The AHE Gun Violence Prevention Grants Program, launched in
Grant recipients will report quarterly updates to AHE, including progress updates and a year-end final report to the AHE Steering Committee. Written final reports will be submitted to the AHE Grant Committee within three months of the project cycle completion. After the conclusion of the one-year grant cycle, AHE will meet with teams to provide guidance and support for potentially scaling successful projects in order to broaden the impact of the work.
“Accelerate Health Equity believes gun violence is a pressing health equity issue in our city — research in this area is critical, yet underfunded. Our goal is to help bolster gun violence research in health systems to help us better understand what interventions work, with a goal to scale them for maximum city-wide impact,” said Dr. Meghan Lane-Fall, Faculty Director of Accelerator Health Equity.
Learn more about the grant recipients and their proposed research:
Children’s Hospital of Philadelphia (CHOP)
Neighborhood Contextual Factors Supporting Recovery After Violence
Since 2020, over 20% of CHOP’s Violence Intervention Program (VIP) clients have entered the program due to firearm injuries, a substantial increase from prior years. Programs like this one — known as HVIPs — are embedded within healthcare institutions and provide individual, community-focused case management to support recovery. However, there is a pressing need to understand how socioecological factors influence injury risk and recovery and to enable evidence-informed service delivery and advocacy.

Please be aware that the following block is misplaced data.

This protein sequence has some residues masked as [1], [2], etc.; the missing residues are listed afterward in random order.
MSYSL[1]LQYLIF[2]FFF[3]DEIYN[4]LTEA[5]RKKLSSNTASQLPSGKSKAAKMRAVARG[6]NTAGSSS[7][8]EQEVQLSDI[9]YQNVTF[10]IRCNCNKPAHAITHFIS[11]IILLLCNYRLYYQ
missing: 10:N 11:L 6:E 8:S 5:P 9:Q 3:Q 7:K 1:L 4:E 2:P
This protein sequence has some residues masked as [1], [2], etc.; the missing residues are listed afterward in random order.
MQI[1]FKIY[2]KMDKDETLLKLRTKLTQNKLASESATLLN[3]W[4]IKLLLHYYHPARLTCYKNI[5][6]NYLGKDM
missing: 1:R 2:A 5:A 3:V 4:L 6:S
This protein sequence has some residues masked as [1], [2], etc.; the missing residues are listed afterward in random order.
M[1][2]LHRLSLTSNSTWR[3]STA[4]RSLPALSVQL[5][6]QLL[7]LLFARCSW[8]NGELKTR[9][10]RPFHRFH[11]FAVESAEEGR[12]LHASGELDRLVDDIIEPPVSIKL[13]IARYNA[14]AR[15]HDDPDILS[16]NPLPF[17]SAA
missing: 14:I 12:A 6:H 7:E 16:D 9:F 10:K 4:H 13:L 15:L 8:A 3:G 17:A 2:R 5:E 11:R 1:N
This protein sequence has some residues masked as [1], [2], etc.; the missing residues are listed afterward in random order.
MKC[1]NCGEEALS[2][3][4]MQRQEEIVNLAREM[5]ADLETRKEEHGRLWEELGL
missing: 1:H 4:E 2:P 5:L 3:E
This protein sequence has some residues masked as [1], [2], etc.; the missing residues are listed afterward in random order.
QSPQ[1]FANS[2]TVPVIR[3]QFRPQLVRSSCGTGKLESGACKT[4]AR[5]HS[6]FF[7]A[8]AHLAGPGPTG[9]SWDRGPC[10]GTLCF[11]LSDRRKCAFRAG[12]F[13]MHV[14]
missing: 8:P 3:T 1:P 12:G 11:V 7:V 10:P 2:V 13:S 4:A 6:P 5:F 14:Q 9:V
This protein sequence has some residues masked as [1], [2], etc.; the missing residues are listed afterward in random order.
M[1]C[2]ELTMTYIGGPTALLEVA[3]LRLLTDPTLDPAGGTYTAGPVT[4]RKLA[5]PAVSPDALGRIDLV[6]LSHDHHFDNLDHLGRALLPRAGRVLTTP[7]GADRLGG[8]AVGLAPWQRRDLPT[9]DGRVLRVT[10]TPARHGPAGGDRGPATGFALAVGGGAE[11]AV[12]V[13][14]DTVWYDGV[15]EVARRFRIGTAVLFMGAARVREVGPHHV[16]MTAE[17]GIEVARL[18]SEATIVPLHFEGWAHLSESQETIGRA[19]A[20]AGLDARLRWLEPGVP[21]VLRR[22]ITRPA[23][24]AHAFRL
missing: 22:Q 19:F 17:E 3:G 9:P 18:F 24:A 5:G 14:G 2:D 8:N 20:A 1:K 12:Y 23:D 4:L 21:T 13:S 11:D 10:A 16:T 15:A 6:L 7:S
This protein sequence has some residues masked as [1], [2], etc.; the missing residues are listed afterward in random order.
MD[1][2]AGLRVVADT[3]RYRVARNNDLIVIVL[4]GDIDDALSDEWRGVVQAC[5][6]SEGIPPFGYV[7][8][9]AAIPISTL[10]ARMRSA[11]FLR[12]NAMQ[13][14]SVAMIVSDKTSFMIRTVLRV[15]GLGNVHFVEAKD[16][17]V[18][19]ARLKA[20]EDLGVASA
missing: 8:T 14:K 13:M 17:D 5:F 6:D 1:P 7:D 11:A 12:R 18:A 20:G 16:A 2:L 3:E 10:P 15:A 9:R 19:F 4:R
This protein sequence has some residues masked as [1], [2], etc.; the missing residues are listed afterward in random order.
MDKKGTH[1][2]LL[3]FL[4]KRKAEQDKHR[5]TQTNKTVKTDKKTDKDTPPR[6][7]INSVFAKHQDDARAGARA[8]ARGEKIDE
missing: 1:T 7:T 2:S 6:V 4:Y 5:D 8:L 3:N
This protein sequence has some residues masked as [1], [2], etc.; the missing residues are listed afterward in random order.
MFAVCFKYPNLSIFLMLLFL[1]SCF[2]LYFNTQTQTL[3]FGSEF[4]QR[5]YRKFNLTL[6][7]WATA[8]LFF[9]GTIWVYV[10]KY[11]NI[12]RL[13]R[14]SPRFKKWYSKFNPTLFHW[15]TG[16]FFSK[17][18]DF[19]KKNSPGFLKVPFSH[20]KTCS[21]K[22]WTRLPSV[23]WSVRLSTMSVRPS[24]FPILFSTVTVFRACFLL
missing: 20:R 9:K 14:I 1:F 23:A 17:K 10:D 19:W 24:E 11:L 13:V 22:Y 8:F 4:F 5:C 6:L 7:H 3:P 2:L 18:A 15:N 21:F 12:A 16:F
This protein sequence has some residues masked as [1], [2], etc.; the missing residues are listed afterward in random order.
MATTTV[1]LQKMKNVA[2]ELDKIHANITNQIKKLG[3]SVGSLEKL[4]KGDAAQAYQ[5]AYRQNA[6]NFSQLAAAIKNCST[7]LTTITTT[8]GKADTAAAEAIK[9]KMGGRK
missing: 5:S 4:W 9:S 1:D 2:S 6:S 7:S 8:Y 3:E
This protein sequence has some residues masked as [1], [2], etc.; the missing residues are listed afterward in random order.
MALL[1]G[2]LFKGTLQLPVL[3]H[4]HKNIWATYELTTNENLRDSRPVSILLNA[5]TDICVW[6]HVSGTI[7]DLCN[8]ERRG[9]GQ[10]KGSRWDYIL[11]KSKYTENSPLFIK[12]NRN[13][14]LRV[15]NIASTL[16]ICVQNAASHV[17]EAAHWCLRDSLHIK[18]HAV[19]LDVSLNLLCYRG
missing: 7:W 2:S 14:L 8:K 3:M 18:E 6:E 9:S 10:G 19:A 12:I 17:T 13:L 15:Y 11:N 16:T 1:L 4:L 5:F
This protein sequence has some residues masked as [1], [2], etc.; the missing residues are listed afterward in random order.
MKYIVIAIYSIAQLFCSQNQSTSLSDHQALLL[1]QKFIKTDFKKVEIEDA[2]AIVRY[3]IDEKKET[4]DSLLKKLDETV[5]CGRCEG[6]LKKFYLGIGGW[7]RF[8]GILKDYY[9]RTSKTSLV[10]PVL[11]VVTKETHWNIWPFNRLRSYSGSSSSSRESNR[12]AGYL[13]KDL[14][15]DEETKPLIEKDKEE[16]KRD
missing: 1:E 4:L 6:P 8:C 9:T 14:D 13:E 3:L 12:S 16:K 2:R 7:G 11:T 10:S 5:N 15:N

This research project aims to identify data reflecting neighborhood-level resources and examine their association with pediatric violent injury and recovery among young people and families who receive care from the CHOP VIP. A greater understanding of the relationship between neighborhood characteristics and resources and recovery after violence may help guide HVIP services and allow programs to anticipate client needs to tailor post-injury care based on neighborhood resources, which may in turn increase client engagement, acceptability, and satisfaction.
“This award allows us to continue our research efforts to understand how to best support violently injured youth and their families recover from violence, specifically because of the award’s focus on equity. We know that where our patients and families live influences not only their risk of injury but also the ease with which they are able to access the services integral to their health and well-being. With this award, we are excited about the opportunity to build evidence that helps us understand the outcomes our patients and families experience.”
Assistant Professor, University of Pennsylvania School of Medicine
Co-Director, Community Violence and Trauma Support Programs, Center for Violence Prevention, Children’s Hospital of Philadelphia